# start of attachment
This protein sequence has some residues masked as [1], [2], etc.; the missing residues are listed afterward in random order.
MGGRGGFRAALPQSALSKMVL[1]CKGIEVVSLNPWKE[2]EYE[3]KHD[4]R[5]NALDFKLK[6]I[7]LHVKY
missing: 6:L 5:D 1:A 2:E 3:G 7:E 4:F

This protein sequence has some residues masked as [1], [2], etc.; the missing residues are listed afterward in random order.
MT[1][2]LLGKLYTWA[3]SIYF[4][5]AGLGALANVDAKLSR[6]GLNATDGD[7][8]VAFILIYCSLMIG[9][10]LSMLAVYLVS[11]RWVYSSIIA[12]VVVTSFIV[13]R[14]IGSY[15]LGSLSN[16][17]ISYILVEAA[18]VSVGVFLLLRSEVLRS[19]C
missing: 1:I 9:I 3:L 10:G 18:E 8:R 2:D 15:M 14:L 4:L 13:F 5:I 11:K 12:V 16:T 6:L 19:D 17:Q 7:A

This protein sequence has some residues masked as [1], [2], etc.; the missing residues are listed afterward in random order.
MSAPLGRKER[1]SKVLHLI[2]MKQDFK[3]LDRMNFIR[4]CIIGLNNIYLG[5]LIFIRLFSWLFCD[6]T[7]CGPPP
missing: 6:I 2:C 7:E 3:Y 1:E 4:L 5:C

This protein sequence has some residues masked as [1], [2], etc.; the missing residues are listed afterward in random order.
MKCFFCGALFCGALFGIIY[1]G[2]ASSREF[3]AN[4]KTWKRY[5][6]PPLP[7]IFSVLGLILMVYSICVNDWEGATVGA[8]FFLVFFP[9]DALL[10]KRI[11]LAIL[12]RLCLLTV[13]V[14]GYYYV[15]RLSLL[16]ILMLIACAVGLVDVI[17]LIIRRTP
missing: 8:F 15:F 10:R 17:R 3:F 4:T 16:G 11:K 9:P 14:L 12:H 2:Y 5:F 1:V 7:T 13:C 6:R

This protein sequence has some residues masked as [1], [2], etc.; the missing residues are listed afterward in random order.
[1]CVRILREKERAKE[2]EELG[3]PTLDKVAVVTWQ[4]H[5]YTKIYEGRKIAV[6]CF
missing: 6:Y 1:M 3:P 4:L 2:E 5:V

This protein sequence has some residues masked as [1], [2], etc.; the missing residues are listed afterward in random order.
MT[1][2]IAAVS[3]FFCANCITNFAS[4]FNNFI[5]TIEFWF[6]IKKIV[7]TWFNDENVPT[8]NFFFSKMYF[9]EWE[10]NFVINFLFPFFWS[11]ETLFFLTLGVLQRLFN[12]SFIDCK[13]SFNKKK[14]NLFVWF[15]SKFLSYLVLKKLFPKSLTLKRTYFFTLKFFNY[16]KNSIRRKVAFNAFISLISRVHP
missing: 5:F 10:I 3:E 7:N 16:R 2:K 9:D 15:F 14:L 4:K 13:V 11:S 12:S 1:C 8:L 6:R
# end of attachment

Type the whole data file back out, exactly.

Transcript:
This protein sequence has some residues masked as [1], [2], etc.; the missing residues are listed afterward in random order.
MGGRGGFRAALPQSALSKMVL[1]CKGIEVVSLNPWKE[2]EYE[3]KHD[4]R[5]NALDFKLK[6]I[7]LHVKY
missing: 6:L 5:D 1:A 2:E 3:G 7:E 4:F

This protein sequence has some residues masked as [1], [2], etc.; the missing residues are listed afterward in random order.
MT[1][2]LLGKLYTWA[3]SIYF[4][5]AGLGALANVDAKLSR[6]GLNATDGD[7][8]VAFILIYCSLMIG[9][10]LSMLAVYLVS[11]RWVYSSIIA[12]VVVTSFIV[13]R[14]IGSY[15]LGSLSN[16][17]ISYILVEAA[18]VSVGVFLLLRSEVLRS[19]C
missing: 1:I 9:I 3:L 10:G 18:E 8:R 2:D 15:M 14:L 4:L 13:F 5:I 11:K 12:V 16:T 6:L 19:D 17:Q 7:A

This protein sequence has some residues masked as [1], [2], etc.; the missing residues are listed afterward in random order.
MSAPLGRKER[1]SKVLHLI[2]MKQDFK[3]LDRMNFIR[4]CIIGLNNIYLG[5]LIFIRLFSWLFCD[6]T[7]CGPPP
missing: 6:I 2:C 7:E 3:Y 1:E 4:L 5:C

This protein sequence has some residues masked as [1], [2], etc.; the missing residues are listed afterward in random order.
MKCFFCGALFCGALFGIIY[1]G[2]ASSREF[3]AN[4]KTWKRY[5][6]PPLP[7]IFSVLGLILMVYSICVNDWEGATVGA[8]FFLVFFP[9]DALL[10]KRI[11]LAIL[12]RLCLLTV[13]V[14]GYYYV[15]RLSLL[16]ILMLIACAVGLVDVI[17]LIIRRTP
missing: 8:F 15:F 10:R 17:R 3:F 4:T 16:G 11:K 9:P 14:L 12:H 2:Y 5:F 1:V 7:T 13:C 6:R

This protein sequence has some residues masked as [1], [2], etc.; the missing residues are listed afterward in random order.
[1]CVRILREKERAKE[2]EELG[3]PTLDKVAVVTWQ[4]H[5]YTKIYEGRKIAV[6]CF
missing: 6:Y 1:M 3:P 4:L 2:E 5:V

This protein sequence has some residues masked as [1], [2], etc.; the missing residues are listed afterward in random order.
MT[1][2]IAAVS[3]FFCANCITNFAS[4]FNNFI[5]TIEFWF[6]IKKIV[7]TWFNDENVPT[8]NFFFSKMYF[9]EWE[10]NFVINFLFPFFWS[11]ETLFFLTLGVLQRLFN[12]SFIDCK[13]SFNKKK[14]NLFVWF[15]SKFLSYLVLKKLFPKSLTLKRTYFFTLKFFNY[16]KNSIRRKVAFNAFISLISRVHP
missing: 5:F 10:I 3:E 7:N 16:R 2:K 9:D 15:F 14:L 4:K 13:V 11:S 12:S 1:C 8:L 6:R